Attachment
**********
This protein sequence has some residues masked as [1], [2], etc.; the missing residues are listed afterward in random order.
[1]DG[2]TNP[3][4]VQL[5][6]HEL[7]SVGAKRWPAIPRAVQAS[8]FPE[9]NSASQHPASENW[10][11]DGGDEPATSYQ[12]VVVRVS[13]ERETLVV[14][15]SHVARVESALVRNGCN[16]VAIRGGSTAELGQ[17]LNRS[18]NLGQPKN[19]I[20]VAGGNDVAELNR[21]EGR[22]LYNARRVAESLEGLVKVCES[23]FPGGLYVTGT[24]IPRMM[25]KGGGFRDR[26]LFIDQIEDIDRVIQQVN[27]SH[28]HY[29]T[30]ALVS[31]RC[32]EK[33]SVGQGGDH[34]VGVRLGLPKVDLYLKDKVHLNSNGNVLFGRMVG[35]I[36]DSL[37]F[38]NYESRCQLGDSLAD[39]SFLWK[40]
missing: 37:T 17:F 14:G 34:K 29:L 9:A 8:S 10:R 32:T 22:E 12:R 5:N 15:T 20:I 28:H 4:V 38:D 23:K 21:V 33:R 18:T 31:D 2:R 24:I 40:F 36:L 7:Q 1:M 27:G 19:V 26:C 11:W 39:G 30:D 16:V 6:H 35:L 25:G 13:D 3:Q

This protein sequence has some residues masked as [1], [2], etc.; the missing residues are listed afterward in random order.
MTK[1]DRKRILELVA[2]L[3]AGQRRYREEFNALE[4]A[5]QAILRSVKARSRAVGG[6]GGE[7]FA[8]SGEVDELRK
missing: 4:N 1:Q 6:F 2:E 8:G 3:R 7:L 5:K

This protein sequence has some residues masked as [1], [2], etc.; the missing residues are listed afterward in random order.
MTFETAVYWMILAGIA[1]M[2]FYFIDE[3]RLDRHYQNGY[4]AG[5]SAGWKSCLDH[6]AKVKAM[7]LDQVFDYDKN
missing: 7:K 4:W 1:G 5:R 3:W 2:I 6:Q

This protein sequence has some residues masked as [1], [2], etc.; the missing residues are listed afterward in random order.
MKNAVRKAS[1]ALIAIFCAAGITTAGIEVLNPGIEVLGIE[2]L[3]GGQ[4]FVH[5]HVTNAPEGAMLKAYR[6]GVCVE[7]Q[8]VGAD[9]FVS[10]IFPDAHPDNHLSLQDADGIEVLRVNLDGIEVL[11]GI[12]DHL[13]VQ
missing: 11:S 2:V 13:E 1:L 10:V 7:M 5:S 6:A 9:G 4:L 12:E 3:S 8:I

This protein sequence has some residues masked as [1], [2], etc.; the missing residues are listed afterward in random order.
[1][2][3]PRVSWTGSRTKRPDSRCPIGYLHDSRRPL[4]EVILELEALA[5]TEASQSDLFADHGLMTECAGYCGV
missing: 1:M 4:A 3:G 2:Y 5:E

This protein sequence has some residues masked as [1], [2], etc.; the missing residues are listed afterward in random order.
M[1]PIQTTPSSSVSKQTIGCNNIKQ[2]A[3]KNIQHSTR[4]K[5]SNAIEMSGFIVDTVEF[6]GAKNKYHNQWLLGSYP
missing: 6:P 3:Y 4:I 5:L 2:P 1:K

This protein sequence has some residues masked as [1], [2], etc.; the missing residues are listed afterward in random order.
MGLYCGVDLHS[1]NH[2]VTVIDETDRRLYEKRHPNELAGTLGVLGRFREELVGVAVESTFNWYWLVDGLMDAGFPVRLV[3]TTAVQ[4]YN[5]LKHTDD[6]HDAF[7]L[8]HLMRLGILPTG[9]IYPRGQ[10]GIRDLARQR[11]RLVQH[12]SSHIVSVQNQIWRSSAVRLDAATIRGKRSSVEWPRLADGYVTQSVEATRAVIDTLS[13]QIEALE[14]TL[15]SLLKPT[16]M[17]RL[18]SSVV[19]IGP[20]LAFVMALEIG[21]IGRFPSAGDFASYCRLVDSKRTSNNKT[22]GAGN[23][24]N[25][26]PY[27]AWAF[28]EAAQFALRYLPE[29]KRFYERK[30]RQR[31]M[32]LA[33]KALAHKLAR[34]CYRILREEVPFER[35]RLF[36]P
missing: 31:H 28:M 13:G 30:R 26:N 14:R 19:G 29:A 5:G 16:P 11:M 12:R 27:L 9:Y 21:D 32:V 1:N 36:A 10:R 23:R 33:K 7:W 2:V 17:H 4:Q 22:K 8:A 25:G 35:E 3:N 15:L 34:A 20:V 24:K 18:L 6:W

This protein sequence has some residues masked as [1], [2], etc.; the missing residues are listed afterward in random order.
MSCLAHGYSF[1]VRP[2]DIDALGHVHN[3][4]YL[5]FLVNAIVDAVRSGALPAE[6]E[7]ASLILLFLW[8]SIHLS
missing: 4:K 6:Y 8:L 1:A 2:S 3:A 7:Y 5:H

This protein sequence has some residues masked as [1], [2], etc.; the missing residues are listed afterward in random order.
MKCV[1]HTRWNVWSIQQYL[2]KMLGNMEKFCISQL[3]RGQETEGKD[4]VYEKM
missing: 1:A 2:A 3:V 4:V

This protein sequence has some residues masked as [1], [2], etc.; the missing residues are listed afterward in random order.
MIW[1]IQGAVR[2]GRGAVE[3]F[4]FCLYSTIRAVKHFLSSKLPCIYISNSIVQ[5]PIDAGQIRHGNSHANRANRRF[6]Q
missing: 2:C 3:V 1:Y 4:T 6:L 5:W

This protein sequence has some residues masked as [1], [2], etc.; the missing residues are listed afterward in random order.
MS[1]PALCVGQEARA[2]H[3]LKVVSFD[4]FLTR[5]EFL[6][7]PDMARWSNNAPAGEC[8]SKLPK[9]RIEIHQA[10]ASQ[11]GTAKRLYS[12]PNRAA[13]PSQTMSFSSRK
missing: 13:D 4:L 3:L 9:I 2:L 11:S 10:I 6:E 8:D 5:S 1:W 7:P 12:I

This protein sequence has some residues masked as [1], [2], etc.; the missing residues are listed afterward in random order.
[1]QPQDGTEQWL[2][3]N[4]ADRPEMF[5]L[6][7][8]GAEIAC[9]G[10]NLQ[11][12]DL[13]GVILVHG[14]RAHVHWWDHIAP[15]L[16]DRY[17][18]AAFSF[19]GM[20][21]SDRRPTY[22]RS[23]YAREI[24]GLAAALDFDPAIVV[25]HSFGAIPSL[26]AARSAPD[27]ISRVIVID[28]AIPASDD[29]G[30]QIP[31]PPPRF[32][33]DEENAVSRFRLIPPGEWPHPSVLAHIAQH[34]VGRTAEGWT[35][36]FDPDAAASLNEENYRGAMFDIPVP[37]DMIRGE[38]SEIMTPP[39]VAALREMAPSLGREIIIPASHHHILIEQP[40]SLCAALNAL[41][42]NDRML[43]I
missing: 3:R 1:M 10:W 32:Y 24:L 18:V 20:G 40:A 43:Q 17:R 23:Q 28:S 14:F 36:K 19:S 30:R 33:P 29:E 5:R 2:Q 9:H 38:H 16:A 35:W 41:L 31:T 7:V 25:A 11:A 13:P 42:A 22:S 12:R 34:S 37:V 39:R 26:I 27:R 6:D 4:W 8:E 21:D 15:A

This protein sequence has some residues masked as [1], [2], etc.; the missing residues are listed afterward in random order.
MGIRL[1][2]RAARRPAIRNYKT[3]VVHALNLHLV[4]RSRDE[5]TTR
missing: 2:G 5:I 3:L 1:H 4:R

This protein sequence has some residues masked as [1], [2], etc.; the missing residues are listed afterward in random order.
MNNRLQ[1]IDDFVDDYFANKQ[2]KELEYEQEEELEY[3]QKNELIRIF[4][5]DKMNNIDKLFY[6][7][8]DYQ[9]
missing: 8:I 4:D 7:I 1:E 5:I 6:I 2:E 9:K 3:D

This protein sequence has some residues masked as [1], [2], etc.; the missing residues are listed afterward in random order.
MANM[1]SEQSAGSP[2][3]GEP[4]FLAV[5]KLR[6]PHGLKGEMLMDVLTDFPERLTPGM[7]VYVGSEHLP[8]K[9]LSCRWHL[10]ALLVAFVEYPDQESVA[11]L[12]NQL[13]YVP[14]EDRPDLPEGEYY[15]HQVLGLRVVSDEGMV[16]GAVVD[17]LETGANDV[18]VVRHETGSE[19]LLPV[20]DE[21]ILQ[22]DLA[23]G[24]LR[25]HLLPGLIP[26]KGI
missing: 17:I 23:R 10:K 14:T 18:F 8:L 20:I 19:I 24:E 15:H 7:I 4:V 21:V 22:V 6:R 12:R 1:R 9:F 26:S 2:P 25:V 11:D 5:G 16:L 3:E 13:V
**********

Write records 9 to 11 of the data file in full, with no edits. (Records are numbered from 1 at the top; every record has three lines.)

This protein sequence has some residues masked as [1], [2], etc.; the missing residues are listed afterward in random order.
MKCV[1]HTRWNVWSIQQYL[2]KMLGNMEKFCISQL[3]RGQETEGKD[4]VYEKM
missing: 1:A 2:A 3:V 4:V

This protein sequence has some residues masked as [1], [2], etc.; the missing residues are listed afterward in random order.
MIW[1]IQGAVR[2]GRGAVE[3]F[4]FCLYSTIRAVKHFLSSKLPCIYISNSIVQ[5]PIDAGQIRHGNSHANRANRRF[6]Q
missing: 2:C 3:V 1:Y 4:T 6:L 5:W

This protein sequence has some residues masked as [1], [2], etc.; the missing residues are listed afterward in random order.
MS[1]PALCVGQEARA[2]H[3]LKVVSFD[4]FLTR[5]EFL[6][7]PDMARWSNNAPAGEC[8]SKLPK[9]RIEIHQA[10]ASQ[11]GTAKRLYS[12]PNRAA[13]PSQTMSFSSRK
missing: 13:D 4:L 3:L 9:I 2:L 11:S 10:I 6:E 8:D 5:S 1:W 7:P 12:I